Redesigning landscape with Native Plants

The color scheme for the Sleeping Dog Ranch is based on Feng Shui principles, which are numerous and beyond the scope of this blog. However, the principles I use are:

  1. Connectedness or the Tao
  2. Balance or Yin and Yang
  3. Energy or Chi
  4. Shapes and their meanings
  5. Color and how we respond to it
  6. The Ba-Gua or placement

My two favorite books on the subject are Feng Shui in the Garden by Nancilee Wydra and The Feng Shui Garden by Gill Hale. Feng Shui is a comprehensive study but I selected what I wanted to do: a simplified version.

Beginning with the center of the house, find true north, south, east, and west. Next I followed these points to the ends of the garden. Doing this for all four headings, I laid out my landscape. (Hey, I was a new property owner and enthusiastic about landscaping design! What can I say? Besides, I am a bit anally retentive.) Moving on … .
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I did this layout in 2000 when we first moved in and have been planting around the house since then. Ahhh … that’s nineteen years of growth and development.

At the time I hadn’t heard of native plants and was clueless as to their value. But all that changed with I found out about the North Carolina Extension Master Gardener program. I took my first class in 2005 and again in 2017 and am devoted to the  concept and the program. Becoming a Master Gardener is just the beginning of learning about gardening. Native plants was just one chapter but it made a big impact. So much so that my husband and I are willing to redesign our entire landscape; changing it’s existing layout to that of nothing but native plants.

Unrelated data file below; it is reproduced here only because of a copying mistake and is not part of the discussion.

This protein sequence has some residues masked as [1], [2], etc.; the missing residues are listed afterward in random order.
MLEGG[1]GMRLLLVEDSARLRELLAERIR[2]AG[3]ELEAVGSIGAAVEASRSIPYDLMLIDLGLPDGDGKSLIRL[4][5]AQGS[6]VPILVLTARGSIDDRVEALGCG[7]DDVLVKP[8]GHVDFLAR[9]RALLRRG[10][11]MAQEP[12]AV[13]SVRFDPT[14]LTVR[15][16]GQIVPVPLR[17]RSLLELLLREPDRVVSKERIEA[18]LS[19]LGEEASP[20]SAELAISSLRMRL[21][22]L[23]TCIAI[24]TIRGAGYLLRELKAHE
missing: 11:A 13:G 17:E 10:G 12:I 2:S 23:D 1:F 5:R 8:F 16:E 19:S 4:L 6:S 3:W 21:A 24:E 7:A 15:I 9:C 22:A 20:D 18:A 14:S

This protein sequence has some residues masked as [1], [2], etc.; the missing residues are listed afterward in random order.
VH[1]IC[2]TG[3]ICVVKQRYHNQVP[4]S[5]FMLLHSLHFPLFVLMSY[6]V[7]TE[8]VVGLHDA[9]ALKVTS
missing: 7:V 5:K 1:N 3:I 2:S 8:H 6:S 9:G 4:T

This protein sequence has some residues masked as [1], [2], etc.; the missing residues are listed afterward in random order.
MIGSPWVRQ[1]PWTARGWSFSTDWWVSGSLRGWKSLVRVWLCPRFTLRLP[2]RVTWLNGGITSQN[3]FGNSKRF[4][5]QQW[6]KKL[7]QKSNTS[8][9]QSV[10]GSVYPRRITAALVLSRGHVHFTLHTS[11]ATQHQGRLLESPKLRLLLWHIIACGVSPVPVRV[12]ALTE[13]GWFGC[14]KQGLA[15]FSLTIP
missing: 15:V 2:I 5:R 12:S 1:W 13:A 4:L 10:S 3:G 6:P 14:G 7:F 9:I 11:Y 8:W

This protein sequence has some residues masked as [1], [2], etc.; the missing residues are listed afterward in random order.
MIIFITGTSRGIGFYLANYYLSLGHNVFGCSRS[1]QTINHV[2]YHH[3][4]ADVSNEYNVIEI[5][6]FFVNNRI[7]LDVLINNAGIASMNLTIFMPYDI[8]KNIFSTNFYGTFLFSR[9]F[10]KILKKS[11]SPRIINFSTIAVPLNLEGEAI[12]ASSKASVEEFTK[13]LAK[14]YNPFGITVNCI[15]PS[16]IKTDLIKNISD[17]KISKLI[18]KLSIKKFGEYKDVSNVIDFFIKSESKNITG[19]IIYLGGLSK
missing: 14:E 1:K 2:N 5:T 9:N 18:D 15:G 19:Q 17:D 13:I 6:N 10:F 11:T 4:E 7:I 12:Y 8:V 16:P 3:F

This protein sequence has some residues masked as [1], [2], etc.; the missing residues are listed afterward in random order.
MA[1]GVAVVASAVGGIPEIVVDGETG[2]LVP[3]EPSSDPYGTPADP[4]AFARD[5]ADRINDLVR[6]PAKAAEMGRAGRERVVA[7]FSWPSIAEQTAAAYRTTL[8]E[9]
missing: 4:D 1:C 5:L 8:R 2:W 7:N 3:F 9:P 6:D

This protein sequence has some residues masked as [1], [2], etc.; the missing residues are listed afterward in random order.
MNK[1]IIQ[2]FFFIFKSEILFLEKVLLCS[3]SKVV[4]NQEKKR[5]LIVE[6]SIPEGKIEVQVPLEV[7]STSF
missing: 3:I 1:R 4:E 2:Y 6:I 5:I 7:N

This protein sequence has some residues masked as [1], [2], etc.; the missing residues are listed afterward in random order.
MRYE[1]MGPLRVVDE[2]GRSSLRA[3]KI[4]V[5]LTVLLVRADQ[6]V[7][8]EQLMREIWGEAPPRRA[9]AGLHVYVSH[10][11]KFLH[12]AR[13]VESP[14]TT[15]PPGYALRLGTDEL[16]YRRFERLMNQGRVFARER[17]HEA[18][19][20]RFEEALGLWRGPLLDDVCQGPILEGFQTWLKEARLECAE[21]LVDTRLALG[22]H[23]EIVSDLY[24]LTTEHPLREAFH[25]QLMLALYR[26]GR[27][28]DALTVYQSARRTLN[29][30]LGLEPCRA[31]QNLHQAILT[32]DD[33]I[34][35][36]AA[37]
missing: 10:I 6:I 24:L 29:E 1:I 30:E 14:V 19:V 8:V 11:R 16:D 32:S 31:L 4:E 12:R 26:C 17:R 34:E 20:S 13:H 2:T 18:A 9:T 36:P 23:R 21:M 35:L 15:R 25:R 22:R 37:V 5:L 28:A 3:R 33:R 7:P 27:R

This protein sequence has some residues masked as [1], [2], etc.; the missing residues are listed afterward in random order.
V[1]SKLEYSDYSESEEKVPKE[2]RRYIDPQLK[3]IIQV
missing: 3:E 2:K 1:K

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First, I had to let go of my beloved flame bushes. I chose them because of their brilliant red leaves and berries in the fall. But they’re native to central and northern China, Japan, and Korea. Therefore, they do not produce nutritional berries that our native wildlife needs to survive the winter. 

Today , February 3, 2020, I cut them down. Way down.

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Next, haul the limbs away, clean up the area, then remove the stumps (that’s gonna take time). I’ll keep you posted on my progress.